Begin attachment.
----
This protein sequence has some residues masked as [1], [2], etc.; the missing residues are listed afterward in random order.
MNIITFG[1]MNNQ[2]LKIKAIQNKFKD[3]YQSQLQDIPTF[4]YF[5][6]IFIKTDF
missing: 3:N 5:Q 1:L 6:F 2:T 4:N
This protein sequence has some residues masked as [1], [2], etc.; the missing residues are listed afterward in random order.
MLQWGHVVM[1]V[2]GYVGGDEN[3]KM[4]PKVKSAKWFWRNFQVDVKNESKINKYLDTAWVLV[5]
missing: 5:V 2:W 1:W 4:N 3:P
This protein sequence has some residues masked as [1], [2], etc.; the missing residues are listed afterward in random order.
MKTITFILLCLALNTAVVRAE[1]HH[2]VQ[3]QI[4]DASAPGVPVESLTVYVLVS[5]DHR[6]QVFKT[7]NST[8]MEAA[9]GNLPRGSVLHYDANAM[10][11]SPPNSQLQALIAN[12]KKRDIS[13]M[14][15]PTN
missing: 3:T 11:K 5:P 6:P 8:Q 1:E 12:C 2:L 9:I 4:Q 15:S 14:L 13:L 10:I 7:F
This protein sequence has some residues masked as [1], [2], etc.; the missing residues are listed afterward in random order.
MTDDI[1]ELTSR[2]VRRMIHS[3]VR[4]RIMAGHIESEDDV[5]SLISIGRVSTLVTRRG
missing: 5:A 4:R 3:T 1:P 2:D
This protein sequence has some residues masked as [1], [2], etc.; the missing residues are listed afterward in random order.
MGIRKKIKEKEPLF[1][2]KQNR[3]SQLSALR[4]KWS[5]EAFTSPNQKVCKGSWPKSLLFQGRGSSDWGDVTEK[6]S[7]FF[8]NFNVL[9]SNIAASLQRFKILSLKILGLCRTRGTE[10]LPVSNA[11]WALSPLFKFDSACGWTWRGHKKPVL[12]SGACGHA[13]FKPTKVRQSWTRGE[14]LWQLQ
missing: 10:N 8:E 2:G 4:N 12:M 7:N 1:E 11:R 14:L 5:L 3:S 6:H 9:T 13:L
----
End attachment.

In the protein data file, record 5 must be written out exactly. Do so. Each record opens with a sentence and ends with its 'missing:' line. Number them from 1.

This protein sequence has some residues masked as [1], [2], etc.; the missing residues are listed afterward in random order.
MGIRKKIKEKEPLF[1][2]KQNR[3]SQLSALR[4]KWS[5]EAFTSPNQKVCKGSWPKSLLFQGRGSSDWGDVTEK[6]S[7]FF[8]NFNVL[9]SNIAASLQRFKILSLKILGLCRTRGTE[10]LPVSNA[11]WALSPLFKFDSACGWTWRGHKKPVL[12]SGACGHA[13]FKPTKVRQSWTRGE[14]LWQLQ
missing: 10:N 8:E 2:G 4:N 12:M 7:N 1:E 11:R 14:L 5:L 3:S 6:H 9:T 13:L